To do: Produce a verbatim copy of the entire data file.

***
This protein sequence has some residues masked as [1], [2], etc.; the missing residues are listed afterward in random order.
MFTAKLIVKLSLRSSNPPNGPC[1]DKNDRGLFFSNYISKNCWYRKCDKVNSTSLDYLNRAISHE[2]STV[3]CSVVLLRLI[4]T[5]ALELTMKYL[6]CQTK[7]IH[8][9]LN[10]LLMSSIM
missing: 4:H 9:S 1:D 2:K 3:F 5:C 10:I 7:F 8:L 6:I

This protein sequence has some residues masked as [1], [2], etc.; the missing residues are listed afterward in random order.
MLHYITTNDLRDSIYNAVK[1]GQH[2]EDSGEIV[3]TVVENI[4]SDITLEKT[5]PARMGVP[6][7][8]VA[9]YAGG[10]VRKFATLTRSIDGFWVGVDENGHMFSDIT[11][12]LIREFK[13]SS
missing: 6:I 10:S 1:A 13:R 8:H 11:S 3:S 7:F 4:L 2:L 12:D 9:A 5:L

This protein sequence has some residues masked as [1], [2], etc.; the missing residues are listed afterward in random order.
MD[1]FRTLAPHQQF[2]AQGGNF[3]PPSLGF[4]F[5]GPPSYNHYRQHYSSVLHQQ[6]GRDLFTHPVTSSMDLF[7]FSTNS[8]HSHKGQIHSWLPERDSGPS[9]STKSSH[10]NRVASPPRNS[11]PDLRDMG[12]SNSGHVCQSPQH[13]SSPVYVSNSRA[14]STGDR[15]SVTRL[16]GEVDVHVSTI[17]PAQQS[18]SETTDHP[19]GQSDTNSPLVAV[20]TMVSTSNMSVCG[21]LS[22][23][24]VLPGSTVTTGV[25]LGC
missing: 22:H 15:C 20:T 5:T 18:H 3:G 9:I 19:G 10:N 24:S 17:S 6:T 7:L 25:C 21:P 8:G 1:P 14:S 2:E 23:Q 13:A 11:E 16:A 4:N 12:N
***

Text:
This protein sequence has some residues masked as [1], [2], etc.; the missing residues are listed afterward in random order.
MFTAKLIVKLSLRSSNPPNGPC[1]DKNDRGLFFSNYISKNCWYRKCDKVNSTSLDYLNRAISHE[2]STV[3]CSVVLLRLI[4]T[5]ALELTMKYL[6]CQTK[7]IH[8][9]LN[10]LLMSSIM
missing: 4:H 9:S 1:D 2:K 3:F 5:C 10:I 7:F 8:L 6:I

This protein sequence has some residues masked as [1], [2], etc.; the missing residues are listed afterward in random order.
MLHYITTNDLRDSIYNAVK[1]GQH[2]EDSGEIV[3]TVVENI[4]SDITLEKT[5]PARMGVP[6][7][8]VA[9]YAGG[10]VRKFATLTRSIDGFWVGVDENGHMFSDIT[11][12]LIREFK[13]SS
missing: 6:I 10:S 1:A 13:R 8:H 11:S 3:S 7:F 4:L 2:L 12:D 9:A 5:L

This protein sequence has some residues masked as [1], [2], etc.; the missing residues are listed afterward in random order.
MD[1]FRTLAPHQQF[2]AQGGNF[3]PPSLGF[4]F[5]GPPSYNHYRQHYSSVLHQQ[6]GRDLFTHPVTSSMDLF[7]FSTNS[8]HSHKGQIHSWLPERDSGPS[9]STKSSH[10]NRVASPPRNS[11]PDLRDMG[12]SNSGHVCQSPQH[13]SSPVYVSNSRA[14]STGDR[15]SVTRL[16]GEVDVHVSTI[17]PAQQS[18]SETTDHP[19]GQSDTNSPLVAV[20]TMVSTSNMSVCG[21]LS[22][23][24]VLPGSTVTTGV[25]LGC
missing: 22:H 15:C 20:T 5:T 18:H 3:G 9:I 19:G 10:N 24:S 17:S 6:T 7:L 25:C 21:P 8:G 1:P 14:S 2:E 23:Q 13:A 11:E 16:A 4:N 12:N